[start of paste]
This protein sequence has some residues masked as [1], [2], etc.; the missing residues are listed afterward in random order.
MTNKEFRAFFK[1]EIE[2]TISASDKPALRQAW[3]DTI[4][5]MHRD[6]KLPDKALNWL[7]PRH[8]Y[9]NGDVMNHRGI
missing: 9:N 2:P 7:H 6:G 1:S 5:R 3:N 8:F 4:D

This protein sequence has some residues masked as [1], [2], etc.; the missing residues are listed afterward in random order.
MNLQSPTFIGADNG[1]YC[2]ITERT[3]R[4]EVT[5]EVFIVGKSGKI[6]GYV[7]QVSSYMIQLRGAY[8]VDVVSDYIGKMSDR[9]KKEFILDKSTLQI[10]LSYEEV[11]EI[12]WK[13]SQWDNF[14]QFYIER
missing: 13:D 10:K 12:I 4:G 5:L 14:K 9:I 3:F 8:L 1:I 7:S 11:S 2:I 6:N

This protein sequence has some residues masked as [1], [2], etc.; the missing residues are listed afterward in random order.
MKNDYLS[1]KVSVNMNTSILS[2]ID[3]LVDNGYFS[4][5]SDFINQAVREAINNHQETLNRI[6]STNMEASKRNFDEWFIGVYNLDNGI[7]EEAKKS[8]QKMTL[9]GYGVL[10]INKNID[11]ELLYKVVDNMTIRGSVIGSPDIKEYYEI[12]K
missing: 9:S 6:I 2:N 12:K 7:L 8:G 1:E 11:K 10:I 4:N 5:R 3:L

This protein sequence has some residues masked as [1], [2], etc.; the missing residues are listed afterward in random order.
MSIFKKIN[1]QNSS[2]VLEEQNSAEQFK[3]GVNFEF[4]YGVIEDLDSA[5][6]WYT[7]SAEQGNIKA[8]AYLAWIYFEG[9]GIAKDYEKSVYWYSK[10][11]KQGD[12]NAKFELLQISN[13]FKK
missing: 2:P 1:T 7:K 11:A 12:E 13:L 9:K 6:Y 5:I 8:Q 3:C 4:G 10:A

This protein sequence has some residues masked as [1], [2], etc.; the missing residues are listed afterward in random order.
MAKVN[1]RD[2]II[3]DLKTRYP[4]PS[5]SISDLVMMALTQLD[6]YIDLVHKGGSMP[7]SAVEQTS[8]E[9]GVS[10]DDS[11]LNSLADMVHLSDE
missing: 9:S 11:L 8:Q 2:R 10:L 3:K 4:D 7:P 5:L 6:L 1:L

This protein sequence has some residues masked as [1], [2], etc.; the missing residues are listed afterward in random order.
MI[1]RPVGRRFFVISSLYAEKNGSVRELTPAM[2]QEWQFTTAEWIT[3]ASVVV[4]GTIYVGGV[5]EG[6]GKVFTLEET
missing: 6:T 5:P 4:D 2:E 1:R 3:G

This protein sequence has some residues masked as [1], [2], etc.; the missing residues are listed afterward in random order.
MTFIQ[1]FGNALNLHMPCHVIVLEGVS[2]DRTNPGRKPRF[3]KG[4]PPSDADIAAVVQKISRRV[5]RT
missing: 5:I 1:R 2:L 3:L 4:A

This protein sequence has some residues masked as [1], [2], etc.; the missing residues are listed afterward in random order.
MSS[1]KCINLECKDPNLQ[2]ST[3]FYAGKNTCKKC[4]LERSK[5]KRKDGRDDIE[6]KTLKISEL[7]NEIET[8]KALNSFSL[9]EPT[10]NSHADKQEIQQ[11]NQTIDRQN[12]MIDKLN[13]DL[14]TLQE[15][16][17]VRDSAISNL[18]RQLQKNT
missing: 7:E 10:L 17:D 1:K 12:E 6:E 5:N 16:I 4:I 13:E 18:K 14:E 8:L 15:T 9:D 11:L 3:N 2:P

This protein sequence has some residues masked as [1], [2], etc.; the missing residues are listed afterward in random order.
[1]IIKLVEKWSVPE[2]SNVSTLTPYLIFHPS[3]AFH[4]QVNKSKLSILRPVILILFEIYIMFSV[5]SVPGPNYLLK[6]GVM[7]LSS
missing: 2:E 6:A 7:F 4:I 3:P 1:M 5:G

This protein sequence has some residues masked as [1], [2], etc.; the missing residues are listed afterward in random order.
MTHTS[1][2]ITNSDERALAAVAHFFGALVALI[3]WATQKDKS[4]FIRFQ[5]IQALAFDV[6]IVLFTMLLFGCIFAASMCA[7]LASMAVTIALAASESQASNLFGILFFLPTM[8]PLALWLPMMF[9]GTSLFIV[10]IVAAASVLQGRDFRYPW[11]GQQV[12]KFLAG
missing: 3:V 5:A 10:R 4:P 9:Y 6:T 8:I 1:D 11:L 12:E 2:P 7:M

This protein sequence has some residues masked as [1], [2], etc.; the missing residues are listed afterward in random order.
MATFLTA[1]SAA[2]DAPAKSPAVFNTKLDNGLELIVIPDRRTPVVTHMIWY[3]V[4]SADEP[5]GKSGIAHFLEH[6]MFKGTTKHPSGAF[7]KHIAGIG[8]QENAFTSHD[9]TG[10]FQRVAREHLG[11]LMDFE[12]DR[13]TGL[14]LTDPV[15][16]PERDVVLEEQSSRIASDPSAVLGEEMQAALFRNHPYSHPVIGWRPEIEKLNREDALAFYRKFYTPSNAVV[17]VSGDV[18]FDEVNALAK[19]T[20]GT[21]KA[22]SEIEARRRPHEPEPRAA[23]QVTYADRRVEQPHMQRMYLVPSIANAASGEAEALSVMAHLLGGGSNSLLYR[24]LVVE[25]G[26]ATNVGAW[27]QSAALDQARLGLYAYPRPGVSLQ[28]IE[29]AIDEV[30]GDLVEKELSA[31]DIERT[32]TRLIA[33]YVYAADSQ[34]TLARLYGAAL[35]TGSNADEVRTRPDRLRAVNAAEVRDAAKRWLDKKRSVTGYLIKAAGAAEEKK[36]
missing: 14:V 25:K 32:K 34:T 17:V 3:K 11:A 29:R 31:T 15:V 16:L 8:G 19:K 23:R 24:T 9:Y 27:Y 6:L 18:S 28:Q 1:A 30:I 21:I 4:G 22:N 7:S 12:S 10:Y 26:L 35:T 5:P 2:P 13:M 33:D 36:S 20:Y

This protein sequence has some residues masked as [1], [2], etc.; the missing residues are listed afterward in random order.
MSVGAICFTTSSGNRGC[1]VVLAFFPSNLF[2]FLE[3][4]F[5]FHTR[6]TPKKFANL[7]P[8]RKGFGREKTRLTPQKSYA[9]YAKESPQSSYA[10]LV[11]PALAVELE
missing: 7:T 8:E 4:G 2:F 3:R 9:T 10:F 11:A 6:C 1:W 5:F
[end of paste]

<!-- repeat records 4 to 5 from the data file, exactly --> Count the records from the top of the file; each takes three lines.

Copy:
This protein sequence has some residues masked as [1], [2], etc.; the missing residues are listed afterward in random order.
MSIFKKIN[1]QNSS[2]VLEEQNSAEQFK[3]GVNFEF[4]YGVIEDLDSA[5][6]WYT[7]SAEQGNIKA[8]AYLAWIYFEG[9]GIAKDYEKSVYWYSK[10][11]KQGD[12]NAKFELLQISN[13]FKK
missing: 2:P 1:T 7:K 11:A 12:E 13:L 9:K 6:Y 5:I 8:Q 3:C 4:G 10:A

This protein sequence has some residues masked as [1], [2], etc.; the missing residues are listed afterward in random order.
MAKVN[1]RD[2]II[3]DLKTRYP[4]PS[5]SISDLVMMALTQLD[6]YIDLVHKGGSMP[7]SAVEQTS[8]E[9]GVS[10]DDS[11]LNSLADMVHLSDE
missing: 9:S 11:L 8:Q 2:R 10:L 3:K 4:D 7:P 5:L 6:L 1:L